Full name: Alex Kammerling
Twitter Handle: @kammandsons
Fun Fact: “I once had a dump in Elton John’s toilet” [Ed: strong]
J: Let’s start at the beginning. You launched Kamm and Sons, the aperitif that has made your name back in 2011, which was inspired by Campari. You yourself have quite an exciting career trajectory – I read that you moved to London to pursue your sculpting, took a job in a bar to make ends meet, eventually became a brand ambassador for Grey Goose and some years later…here we are! Could you help us fill in the gaps? Where did this all begin, did you always know that a career in food and drink was on the cards for you?
A: Not at all! I totally fell into the drinks industry by being in the right bar at the right time and channelling my creativity into making cocktails. I was lucky enough to get a job at Detroit bar in the 1997 and learnt how to make Espresso martinis, Brambles and Mojitos from Dick Bradsell’s bar team. I won a few cocktail competitions and started doing some writing for Class magazine.
This lead to writing a cocktail book and moving from the bar into training and consultancy. From there I started doing brand ambassador work for Martin Millers and it was whilst I was working for them that I thought of the idea of Kamm & Sons.
For a few years, you had the guys at Thames Distillers making Kamm for you, under contract, but you’ve now gone and built your own distillery in your parents’ back garden (I’d definitely do that if I could distil and our garden). You’re making a newer gin there, right? Could you tell us a bit about that the process of building a micro-distillery (in a garden) and the gin?
Actually all of the testing was done (illegally!) in my garden shed before we moved the kit to my parent’s garden. Getting the distilling license was fairly straightforward and much easier than I thought it would have been – a few forms, a visit from HMRC and then an approval! Our still is a basic copper alembic, which does a great job at making gin.
You’re based in London, right? Whereabouts are you? What’s good in terms of food and drink in your vicinity?
I am in Finsbury Park area – Not exactly world-renown for it’s culinary offering, but there is a great Sushi place, Dotori, a cheap but excellent vegetarian Indian, Jai Krishner (where you have to write your own orders for the kitchen) and Season Kitchen which is a bit posher. Apart from a couple of decent pubs (Fultering Fullback/The Diary) the nearest place for a good cocktail is probably Upper St.
What’s a ‘day in your life’ like? Could you give us an insight into the business of distillation?
Most of the distillation is now done my Mum & Dad, so my days are very different to theirs as I now do more of the coal-face promotion/selling. I normally start my days with a coffee in the office (at the end of the garden) catching up on admin/paperwork before heading out on appointments with bars/managers/buyers. I normally do several aperitif training’s per week around the sweet-spot of 3pm before shifts start. Depending on the week, I will then either head back to the office to do any testing/tasting that needs doing or hit a few bars to try some drinks before heading home.
What’s your greatest/most memorable professional moment been, so far?
I am always pretty chuffed when I get a random tweet/instagram post from someone who has just tried Kamm & Sons for the first time, or when I walk into a new bar and it is on the list already….but I guess making drinks in Elton’s John’s house was pretty showbiz!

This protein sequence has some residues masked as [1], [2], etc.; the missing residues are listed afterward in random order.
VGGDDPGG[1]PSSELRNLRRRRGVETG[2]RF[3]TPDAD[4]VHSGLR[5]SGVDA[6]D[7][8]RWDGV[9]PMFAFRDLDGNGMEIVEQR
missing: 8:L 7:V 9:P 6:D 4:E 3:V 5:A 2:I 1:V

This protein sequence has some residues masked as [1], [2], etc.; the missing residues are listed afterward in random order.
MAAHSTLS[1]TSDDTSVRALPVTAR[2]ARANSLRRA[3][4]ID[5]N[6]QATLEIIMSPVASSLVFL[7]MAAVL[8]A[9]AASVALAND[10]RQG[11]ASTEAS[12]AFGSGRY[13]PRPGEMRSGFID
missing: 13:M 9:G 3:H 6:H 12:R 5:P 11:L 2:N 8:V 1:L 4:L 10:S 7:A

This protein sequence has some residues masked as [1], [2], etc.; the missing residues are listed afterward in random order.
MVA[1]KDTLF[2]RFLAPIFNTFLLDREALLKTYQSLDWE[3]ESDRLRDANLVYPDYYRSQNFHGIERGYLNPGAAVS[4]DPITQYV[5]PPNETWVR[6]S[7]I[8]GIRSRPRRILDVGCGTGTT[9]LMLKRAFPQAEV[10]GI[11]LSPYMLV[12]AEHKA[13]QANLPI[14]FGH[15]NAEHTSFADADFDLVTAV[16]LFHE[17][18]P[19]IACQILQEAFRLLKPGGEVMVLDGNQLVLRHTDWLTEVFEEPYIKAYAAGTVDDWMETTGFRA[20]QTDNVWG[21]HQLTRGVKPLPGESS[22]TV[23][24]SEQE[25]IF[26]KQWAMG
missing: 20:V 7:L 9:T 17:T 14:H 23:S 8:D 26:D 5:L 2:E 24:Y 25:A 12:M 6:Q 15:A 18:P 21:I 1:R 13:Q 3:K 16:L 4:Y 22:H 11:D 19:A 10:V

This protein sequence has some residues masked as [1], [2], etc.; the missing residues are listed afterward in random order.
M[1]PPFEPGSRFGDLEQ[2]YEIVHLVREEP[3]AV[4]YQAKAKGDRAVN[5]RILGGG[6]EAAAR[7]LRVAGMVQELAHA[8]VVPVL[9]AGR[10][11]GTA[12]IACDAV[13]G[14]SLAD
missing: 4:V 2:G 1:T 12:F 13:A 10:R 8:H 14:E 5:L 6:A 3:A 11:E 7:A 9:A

Where do you get your ideas?
They normally just pop-in unannounced, but could come from a conversation I have had, a magazine I have read, a piece of art I have liked or a combination of all of them.
What’s the biggest challenge you’ve had, how did you overcome it, and what did you learn from it?
Having to change the brand name from ‘Kammerlings’ in the first year of business was a painful mistake – a steep lesson learned about checking your Trade Marks!
Who’s the person who’s most inspired you in your work? Is there anyone that you draw inspiration or strength from, or do you have any specific influences?
Although a bit cheesy, it has to be my dad. He also had his own business when I was growing up and I liked the fact that he was his own boss. He has a good work ethic but if he needed to take time out in the week or during long school holidays he would.
What do you enjoy most and least about what you do?
Although I don’t mind admin, but I prefer being ‘out and about’ with customers. My least favourite part of my job is chasing people. A lot of the bar industry don’t use E-mail like the rest of us!
What advice would you give to aspiring drinks entrepreneurs who’d want the kind of results that you’ve had?
Don’t get disheartened, it is tough out there and will be days you want to pack it all in but stick with it!
If you weren’t doing what you do now, what would you be doing instead?
If you could get anyone to try your drinks (fictional or real, living or dead) who would you pick and which of the drinks would you like them to try? Assume that they go on to be your brand ambassador…
I would like to crack a bottle of Kamm & Sons Islay Cask with comedian Nick Offerman
And we always ask three customary ridiculous questions…
If you could swap lives for the day with any fictional character (and you’d be guaranteed to return to your life after 24 hours), who would you choose, and why?
Asterix…I would like to find out what is in his magic potion!
If you had to become some kind of vegetable related superhero, which would you become, and what would your superpower be?
Captain Kale – Cleansing the world of fascism, one bite at a time
If you were forced to live on one kind of food for the rest of your life (assume that your metabolism becomes specifically adapted to use this as your sole source of calories, so you had to eat this to survive) – which would you pick, and why?
Bacon. So damn tasty!